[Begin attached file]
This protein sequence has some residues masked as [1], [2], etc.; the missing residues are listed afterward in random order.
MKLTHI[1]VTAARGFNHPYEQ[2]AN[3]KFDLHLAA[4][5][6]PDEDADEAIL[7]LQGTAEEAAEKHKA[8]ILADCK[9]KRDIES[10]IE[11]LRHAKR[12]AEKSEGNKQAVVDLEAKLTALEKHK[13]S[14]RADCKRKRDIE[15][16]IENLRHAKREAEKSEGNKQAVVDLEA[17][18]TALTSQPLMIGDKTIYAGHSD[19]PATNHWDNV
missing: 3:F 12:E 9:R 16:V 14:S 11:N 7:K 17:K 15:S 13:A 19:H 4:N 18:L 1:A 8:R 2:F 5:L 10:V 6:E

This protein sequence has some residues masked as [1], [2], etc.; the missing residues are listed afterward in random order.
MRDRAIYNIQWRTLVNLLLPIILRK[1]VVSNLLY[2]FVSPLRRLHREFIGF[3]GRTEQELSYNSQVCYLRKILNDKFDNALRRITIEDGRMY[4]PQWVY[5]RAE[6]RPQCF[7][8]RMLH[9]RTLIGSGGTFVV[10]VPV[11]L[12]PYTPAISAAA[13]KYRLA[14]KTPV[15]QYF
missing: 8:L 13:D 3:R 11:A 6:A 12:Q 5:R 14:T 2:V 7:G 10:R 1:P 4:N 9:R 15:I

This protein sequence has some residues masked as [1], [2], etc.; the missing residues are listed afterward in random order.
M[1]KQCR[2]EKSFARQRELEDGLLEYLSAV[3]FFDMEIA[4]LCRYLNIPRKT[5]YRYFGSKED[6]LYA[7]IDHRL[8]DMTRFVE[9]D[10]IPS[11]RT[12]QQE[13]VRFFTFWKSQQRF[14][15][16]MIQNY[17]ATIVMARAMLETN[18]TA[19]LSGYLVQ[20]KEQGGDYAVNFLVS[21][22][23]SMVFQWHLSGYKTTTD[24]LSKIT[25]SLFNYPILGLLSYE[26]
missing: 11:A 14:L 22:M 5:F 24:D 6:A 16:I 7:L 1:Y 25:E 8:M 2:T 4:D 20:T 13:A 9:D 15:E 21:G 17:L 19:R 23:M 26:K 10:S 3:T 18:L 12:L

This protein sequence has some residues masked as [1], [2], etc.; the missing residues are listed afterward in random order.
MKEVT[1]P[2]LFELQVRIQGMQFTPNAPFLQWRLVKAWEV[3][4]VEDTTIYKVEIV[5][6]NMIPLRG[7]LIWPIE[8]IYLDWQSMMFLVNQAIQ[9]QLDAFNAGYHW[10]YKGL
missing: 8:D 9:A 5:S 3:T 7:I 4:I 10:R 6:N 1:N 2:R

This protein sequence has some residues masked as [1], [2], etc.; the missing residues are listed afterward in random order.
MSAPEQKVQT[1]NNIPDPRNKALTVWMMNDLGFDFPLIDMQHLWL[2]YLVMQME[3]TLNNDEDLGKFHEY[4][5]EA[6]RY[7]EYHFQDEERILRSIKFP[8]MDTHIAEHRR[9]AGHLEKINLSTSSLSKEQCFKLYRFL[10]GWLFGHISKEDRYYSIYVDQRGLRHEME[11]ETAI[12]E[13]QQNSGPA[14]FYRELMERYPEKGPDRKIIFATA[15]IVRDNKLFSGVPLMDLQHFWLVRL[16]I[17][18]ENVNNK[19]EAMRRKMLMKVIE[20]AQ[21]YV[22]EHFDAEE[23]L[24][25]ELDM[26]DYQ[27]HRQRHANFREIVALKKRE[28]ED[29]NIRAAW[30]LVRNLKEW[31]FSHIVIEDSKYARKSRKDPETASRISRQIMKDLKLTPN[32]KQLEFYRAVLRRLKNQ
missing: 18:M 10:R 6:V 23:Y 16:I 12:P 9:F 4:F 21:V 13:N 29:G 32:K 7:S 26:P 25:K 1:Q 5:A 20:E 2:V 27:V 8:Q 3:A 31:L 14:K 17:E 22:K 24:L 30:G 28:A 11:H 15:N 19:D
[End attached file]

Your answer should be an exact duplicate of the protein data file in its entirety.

This protein sequence has some residues masked as [1], [2], etc.; the missing residues are listed afterward in random order.
MKLTHI[1]VTAARGFNHPYEQ[2]AN[3]KFDLHLAA[4][5][6]PDEDADEAIL[7]LQGTAEEAAEKHKA[8]ILADCK[9]KRDIES[10]IE[11]LRHAKR[12]AEKSEGNKQAVVDLEAKLTALEKHK[13]S[14]RADCKRKRDIE[15][16]IENLRHAKREAEKSEGNKQAVVDLEA[17][18]TALTSQPLMIGDKTIYAGHSD[19]PATNHWDNV
missing: 3:F 12:E 9:R 16:V 14:S 11:N 7:K 17:K 15:S 13:A 19:H 4:N 18:L 1:A 8:R 2:F 5:L 10:V 6:E

This protein sequence has some residues masked as [1], [2], etc.; the missing residues are listed afterward in random order.
MRDRAIYNIQWRTLVNLLLPIILRK[1]VVSNLLY[2]FVSPLRRLHREFIGF[3]GRTEQELSYNSQVCYLRKILNDKFDNALRRITIEDGRMY[4]PQWVY[5]RAE[6]RPQCF[7][8]RMLH[9]RTLIGSGGTFVV[10]VPV[11]L[12]PYTPAISAAA[13]KYRLA[14]KTPV[15]QYF
missing: 8:L 13:D 3:R 11:A 6:A 12:Q 5:R 14:T 2:V 7:G 10:R 1:P 4:N 9:R 15:I

This protein sequence has some residues masked as [1], [2], etc.; the missing residues are listed afterward in random order.
M[1]KQCR[2]EKSFARQRELEDGLLEYLSAV[3]FFDMEIA[4]LCRYLNIPRKT[5]YRYFGSKED[6]LYA[7]IDHRL[8]DMTRFVE[9]D[10]IPS[11]RT[12]QQE[13]VRFFTFWKSQQRF[14][15][16]MIQNY[17]ATIVMARAMLETN[18]TA[19]LSGYLVQ[20]KEQGGDYAVNFLVS[21][22][23]SMVFQWHLSGYKTTTD[24]LSKIT[25]SLFNYPILGLLSYE[26]
missing: 11:A 14:L 22:M 5:F 24:D 6:A 16:I 7:L 1:Y 25:E 8:M 2:T 4:D 20:T 13:A 9:D 15:E 21:G 17:L 19:R 23:M 26:K 10:S 3:T 18:L 12:L

This protein sequence has some residues masked as [1], [2], etc.; the missing residues are listed afterward in random order.
MKEVT[1]P[2]LFELQVRIQGMQFTPNAPFLQWRLVKAWEV[3][4]VEDTTIYKVEIV[5][6]NMIPLRG[7]LIWPIE[8]IYLDWQSMMFLVNQAIQ[9]QLDAFNAGYHW[10]YKGL
missing: 8:D 9:A 5:S 3:T 7:I 4:I 10:R 6:N 1:N 2:R

This protein sequence has some residues masked as [1], [2], etc.; the missing residues are listed afterward in random order.
MSAPEQKVQT[1]NNIPDPRNKALTVWMMNDLGFDFPLIDMQHLWL[2]YLVMQME[3]TLNNDEDLGKFHEY[4][5]EA[6]RY[7]EYHFQDEERILRSIKFP[8]MDTHIAEHRR[9]AGHLEKINLSTSSLSKEQCFKLYRFL[10]GWLFGHISKEDRYYSIYVDQRGLRHEME[11]ETAI[12]E[13]QQNSGPA[14]FYRELMERYPEKGPDRKIIFATA[15]IVRDNKLFSGVPLMDLQHFWLVRL[16]I[17][18]ENVNNK[19]EAMRRKMLMKVIE[20]AQ[21]YV[22]EHFDAEE[23]L[24][25]ELDM[26]DYQ[27]HRQRHANFREIVALKKRE[28]ED[29]NIRAAW[30]LVRNLKEW[31]FSHIVIEDSKYARKSRKDPETASRISRQIMKDLKLTPN[32]KQLEFYRAVLRRLKNQ
missing: 18:M 10:R 6:V 23:Y 16:I 12:P 9:F 4:F 21:V 13:N 29:G 32:K 7:S 26:P 25:K 1:Q 5:A 20:E 2:V 27:V 8:Q 3:A 31:L 14:K 17:E 22:K 24:L 30:G 28:A 11:H 15:N 19:D